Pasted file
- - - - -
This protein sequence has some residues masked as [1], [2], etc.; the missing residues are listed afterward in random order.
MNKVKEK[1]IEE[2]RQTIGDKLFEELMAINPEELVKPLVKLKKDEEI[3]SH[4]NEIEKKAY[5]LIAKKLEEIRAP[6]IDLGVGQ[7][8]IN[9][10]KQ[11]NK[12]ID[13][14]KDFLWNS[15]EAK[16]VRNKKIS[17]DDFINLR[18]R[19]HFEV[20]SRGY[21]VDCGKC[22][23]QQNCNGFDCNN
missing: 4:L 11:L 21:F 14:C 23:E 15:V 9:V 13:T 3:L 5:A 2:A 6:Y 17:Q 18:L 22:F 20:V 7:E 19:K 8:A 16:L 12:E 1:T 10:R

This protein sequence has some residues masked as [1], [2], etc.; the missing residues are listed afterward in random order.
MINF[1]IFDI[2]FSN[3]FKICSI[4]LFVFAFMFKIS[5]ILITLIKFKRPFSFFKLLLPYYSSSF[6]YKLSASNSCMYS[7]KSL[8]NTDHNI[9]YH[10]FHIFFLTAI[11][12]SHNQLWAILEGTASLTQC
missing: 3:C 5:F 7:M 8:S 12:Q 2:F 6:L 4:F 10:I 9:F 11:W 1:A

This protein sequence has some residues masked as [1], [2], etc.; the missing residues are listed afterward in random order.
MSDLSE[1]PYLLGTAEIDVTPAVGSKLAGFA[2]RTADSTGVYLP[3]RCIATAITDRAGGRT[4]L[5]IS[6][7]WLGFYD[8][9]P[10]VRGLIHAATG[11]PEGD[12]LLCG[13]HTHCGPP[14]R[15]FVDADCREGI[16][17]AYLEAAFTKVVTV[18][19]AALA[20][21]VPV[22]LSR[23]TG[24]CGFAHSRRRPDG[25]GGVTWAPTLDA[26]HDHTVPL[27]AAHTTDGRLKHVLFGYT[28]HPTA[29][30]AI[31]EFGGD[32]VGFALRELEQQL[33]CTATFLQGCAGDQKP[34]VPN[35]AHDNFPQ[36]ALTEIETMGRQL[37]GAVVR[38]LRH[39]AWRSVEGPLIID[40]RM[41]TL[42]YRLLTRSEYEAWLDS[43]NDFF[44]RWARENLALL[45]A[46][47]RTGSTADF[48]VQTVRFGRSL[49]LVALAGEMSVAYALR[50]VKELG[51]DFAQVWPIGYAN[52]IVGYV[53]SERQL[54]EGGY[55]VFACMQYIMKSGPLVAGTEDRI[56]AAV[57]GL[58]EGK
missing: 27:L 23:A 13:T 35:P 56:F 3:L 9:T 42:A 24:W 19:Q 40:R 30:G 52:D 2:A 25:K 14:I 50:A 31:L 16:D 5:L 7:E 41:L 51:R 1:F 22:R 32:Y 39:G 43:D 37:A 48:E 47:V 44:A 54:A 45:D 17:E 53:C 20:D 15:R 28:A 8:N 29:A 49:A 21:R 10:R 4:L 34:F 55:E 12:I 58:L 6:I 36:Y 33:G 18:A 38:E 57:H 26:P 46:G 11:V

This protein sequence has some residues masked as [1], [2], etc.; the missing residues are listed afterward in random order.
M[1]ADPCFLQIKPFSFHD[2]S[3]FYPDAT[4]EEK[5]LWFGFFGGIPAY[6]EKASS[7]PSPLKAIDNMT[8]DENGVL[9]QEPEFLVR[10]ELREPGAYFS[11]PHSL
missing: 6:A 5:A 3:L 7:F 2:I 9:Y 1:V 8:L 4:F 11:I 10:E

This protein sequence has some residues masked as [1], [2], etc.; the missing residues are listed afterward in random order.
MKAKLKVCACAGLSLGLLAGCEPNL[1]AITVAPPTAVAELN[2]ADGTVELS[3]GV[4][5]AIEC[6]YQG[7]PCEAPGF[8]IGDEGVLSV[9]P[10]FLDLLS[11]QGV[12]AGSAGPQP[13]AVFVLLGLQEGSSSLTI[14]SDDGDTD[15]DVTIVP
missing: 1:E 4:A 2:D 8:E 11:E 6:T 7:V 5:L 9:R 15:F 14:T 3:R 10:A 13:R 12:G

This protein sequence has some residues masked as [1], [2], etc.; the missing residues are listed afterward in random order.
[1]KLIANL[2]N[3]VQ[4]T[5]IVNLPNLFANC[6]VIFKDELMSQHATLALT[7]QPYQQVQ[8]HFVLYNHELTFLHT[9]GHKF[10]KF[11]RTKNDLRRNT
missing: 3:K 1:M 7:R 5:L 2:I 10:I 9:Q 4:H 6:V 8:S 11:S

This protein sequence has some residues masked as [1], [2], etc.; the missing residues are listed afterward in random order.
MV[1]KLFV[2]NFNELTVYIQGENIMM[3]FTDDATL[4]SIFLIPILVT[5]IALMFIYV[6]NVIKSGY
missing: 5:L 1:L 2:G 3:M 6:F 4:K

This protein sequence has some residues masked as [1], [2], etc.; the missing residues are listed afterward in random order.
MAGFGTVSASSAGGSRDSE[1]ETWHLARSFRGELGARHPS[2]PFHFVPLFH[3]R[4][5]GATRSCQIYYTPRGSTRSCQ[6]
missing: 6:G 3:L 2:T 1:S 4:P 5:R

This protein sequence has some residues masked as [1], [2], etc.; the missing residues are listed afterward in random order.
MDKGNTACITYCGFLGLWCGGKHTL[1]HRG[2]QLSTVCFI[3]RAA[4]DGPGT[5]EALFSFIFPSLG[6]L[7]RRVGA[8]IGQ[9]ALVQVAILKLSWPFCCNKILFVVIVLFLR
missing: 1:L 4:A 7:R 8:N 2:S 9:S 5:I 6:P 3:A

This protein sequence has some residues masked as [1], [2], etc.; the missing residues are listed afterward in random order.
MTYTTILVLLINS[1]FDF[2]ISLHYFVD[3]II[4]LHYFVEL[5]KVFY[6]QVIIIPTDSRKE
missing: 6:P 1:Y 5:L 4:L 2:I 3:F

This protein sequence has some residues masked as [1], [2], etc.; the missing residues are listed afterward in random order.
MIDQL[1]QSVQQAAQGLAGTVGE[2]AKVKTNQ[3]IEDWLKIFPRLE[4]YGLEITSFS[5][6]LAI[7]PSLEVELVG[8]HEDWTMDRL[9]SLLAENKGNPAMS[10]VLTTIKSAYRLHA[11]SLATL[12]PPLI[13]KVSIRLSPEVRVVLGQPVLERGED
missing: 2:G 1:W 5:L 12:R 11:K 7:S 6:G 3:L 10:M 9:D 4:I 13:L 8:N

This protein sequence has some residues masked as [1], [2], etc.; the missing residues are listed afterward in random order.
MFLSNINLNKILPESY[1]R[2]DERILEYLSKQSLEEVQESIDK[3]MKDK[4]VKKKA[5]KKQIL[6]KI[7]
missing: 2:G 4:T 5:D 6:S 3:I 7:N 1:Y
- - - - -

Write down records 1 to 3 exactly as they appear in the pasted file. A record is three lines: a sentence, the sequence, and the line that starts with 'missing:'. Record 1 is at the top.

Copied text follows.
This protein sequence has some residues masked as [1], [2], etc.; the missing residues are listed afterward in random order.
MNKVKEK[1]IEE[2]RQTIGDKLFEELMAINPEELVKPLVKLKKDEEI[3]SH[4]NEIEKKAY[5]LIAKKLEEIRAP[6]IDLGVGQ[7][8]IN[9][10]KQ[11]NK[12]ID[13][14]KDFLWNS[15]EAK[16]VRNKKIS[17]DDFINLR[18]R[19]HFEV[20]SRGY[21]VDCGKC[22][23]QQNCNGFDCNN
missing: 4:L 11:L 21:F 14:C 23:E 15:V 9:V 13:T 3:L 5:A 2:A 6:Y 17:Q 18:L 22:F 20:V 7:E 19:K 8:A 16:L 12:E 1:T 10:R

This protein sequence has some residues masked as [1], [2], etc.; the missing residues are listed afterward in random order.
MINF[1]IFDI[2]FSN[3]FKICSI[4]LFVFAFMFKIS[5]ILITLIKFKRPFSFFKLLLPYYSSSF[6]YKLSASNSCMYS[7]KSL[8]NTDHNI[9]YH[10]FHIFFLTAI[11][12]SHNQLWAILEGTASLTQC
missing: 3:C 5:F 7:M 8:S 12:Q 2:F 6:L 4:F 10:I 9:F 11:W 1:A

This protein sequence has some residues masked as [1], [2], etc.; the missing residues are listed afterward in random order.
MSDLSE[1]PYLLGTAEIDVTPAVGSKLAGFA[2]RTADSTGVYLP[3]RCIATAITDRAGGRT[4]L[5]IS[6][7]WLGFYD[8][9]P[10]VRGLIHAATG[11]PEGD[12]LLCG[13]HTHCGPP[14]R[15]FVDADCREGI[16][17]AYLEAAFTKVVTV[18][19]AALA[20][21]VPV[22]LSR[23]TG[24]CGFAHSRRRPDG[25]GGVTWAPTLDA[26]HDHTVPL[27]AAHTTDGRLKHVLFGYT[28]HPTA[29][30]AI[31]EFGGD[32]VGFALRELEQQL[33]CTATFLQGCAGDQKP[34]VPN[35]AHDNFPQ[36]ALTEIETMGRQL[37]GAVVR[38]LRH[39]AWRSVEGPLIID[40]RM[41]TL[42]YRLLTRSEYEAWLDS[43]NDFF[44]RWARENLALL[45]A[46][47]RTGSTADF[48]VQTVRFGRSL[49]LVALAGEMSVAYALR[50]VKELG[51]DFAQVWPIGYAN[52]IVGYV[53]SERQL[54]EGGY[55]VFACMQYIMKSGPLVAGTEDRI[56]AAV[57]GL[58]EGK
missing: 27:L 23:A 13:T 35:P 56:F 3:L 9:T 42:A 24:W 19:Q 40:R 30:G 52:D 2:A 25:K 14:I 50:A 31:L 16:D 5:L 7:E 41:L 51:R 1:F 22:R 32:Y 39:G 43:D 37:A 48:E 47:V 44:A 54:A 45:D 17:E 53:C 20:D 15:R 28:A 8:N 29:A 49:A 21:R 10:R 4:L 34:F 55:E 12:I 58:L 6:I 36:Y 33:G 18:A 38:E 57:H 26:P 46:G 11:V